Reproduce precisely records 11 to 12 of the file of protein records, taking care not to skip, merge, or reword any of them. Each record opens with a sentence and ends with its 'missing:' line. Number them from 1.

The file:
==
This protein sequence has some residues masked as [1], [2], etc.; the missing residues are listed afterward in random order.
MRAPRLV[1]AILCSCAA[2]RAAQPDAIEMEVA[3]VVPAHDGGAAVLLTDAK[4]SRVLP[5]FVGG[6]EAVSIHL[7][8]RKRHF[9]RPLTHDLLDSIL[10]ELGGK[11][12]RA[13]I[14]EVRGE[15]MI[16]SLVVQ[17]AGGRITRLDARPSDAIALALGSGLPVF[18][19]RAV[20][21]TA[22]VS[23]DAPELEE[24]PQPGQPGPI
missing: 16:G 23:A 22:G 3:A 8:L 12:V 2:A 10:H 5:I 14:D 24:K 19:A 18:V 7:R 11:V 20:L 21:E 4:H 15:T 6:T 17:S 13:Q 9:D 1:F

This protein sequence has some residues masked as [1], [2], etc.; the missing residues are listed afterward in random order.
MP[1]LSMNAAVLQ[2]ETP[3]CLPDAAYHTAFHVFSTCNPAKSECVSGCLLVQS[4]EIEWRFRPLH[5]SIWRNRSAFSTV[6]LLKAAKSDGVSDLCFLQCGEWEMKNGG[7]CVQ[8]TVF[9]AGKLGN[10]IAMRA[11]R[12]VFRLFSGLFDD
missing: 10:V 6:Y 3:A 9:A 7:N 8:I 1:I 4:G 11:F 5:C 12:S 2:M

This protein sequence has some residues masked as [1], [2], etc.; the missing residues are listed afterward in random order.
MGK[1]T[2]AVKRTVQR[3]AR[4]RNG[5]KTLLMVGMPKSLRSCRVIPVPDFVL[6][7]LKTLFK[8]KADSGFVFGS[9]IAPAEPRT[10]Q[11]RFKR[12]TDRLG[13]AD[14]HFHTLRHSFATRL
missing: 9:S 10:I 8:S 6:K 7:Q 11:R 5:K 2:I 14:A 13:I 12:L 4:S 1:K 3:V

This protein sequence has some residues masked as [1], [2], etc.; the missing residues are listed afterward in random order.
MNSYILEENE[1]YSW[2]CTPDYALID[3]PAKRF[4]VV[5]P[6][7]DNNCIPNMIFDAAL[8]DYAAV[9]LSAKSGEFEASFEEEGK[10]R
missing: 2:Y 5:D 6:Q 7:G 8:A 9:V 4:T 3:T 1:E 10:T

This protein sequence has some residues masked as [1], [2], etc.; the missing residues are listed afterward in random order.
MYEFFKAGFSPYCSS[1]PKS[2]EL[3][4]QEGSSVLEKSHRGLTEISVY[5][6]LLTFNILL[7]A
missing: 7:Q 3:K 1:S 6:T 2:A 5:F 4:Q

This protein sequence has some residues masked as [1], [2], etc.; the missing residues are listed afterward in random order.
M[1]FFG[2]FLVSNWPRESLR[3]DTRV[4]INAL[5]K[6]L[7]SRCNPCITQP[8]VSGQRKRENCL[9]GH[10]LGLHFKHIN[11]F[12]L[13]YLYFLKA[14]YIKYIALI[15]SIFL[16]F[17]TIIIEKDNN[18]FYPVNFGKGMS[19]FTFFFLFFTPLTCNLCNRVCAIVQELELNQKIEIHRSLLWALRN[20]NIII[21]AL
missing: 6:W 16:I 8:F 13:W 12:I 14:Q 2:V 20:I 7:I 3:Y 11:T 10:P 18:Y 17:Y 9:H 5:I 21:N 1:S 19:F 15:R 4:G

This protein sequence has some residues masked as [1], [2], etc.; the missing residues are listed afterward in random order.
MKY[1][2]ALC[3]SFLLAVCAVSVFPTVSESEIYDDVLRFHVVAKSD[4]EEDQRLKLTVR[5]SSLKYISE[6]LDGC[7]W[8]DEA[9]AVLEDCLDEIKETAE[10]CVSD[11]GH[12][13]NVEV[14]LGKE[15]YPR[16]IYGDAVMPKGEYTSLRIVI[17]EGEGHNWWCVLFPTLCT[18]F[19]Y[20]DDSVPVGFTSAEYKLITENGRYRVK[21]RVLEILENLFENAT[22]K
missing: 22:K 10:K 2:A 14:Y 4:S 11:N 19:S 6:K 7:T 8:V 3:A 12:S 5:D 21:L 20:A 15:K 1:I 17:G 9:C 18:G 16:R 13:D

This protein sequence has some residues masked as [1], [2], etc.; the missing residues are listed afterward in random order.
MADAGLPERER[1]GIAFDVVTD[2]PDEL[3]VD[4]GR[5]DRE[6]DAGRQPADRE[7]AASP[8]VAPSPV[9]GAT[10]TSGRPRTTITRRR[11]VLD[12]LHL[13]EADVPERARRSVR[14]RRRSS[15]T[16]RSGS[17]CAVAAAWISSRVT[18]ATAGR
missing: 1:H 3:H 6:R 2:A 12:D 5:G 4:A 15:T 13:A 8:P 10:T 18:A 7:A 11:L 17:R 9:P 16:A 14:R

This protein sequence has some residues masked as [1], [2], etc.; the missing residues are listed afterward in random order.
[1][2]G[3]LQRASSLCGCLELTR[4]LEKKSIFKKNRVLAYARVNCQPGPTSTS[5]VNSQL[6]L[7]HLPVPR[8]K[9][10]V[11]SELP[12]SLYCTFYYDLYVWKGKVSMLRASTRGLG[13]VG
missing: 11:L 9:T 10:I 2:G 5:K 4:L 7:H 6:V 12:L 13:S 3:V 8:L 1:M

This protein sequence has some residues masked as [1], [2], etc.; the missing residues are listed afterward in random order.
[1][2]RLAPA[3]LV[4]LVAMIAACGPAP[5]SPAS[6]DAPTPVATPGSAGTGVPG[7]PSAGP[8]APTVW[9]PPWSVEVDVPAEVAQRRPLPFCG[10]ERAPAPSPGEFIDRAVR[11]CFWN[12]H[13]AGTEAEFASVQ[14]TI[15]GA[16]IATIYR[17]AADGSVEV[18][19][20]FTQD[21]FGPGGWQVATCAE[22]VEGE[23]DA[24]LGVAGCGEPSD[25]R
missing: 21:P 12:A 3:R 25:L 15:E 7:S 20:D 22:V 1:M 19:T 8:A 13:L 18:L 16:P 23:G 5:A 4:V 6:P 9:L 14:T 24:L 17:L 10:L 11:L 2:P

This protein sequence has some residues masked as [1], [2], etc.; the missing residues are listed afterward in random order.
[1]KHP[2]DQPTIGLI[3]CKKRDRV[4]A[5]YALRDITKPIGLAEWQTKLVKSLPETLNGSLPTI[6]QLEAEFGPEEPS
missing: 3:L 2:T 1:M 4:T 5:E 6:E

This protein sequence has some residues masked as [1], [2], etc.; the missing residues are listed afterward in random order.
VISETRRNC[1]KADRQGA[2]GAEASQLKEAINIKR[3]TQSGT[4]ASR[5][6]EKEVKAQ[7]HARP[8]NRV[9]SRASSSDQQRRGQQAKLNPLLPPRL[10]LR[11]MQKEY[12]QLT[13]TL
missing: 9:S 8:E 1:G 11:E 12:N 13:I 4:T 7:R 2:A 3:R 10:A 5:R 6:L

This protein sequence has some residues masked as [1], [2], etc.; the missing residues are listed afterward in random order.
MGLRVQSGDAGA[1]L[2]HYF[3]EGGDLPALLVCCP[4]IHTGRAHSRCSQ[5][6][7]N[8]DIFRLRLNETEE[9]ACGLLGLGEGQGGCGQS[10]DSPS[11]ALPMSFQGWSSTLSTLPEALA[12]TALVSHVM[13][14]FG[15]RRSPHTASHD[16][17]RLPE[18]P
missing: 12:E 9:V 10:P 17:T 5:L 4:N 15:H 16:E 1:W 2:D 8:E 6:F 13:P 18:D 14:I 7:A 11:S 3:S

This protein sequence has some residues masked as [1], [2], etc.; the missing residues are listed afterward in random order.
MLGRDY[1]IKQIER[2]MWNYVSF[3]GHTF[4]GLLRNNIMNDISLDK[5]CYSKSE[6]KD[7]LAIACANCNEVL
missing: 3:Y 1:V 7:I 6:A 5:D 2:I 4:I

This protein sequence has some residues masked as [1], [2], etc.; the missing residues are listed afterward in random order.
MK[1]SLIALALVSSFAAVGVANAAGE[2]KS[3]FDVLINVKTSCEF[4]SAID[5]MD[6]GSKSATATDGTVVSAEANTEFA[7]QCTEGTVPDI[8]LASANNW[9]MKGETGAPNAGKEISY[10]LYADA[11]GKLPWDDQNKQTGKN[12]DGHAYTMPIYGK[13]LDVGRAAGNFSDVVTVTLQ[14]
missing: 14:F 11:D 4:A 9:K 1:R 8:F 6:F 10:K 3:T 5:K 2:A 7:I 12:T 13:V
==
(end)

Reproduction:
This protein sequence has some residues masked as [1], [2], etc.; the missing residues are listed afterward in random order.
[1]KHP[2]DQPTIGLI[3]CKKRDRV[4]A[5]YALRDITKPIGLAEWQTKLVKSLPETLNGSLPTI[6]QLEAEFGPEEPS
missing: 3:L 2:T 1:M 4:T 5:E 6:E

This protein sequence has some residues masked as [1], [2], etc.; the missing residues are listed afterward in random order.
VISETRRNC[1]KADRQGA[2]GAEASQLKEAINIKR[3]TQSGT[4]ASR[5][6]EKEVKAQ[7]HARP[8]NRV[9]SRASSSDQQRRGQQAKLNPLLPPRL[10]LR[11]MQKEY[12]QLT[13]TL
missing: 9:S 8:E 1:G 11:E 12:N 13:I 4:T 7:R 2:A 3:R 10:A 5:R 6:L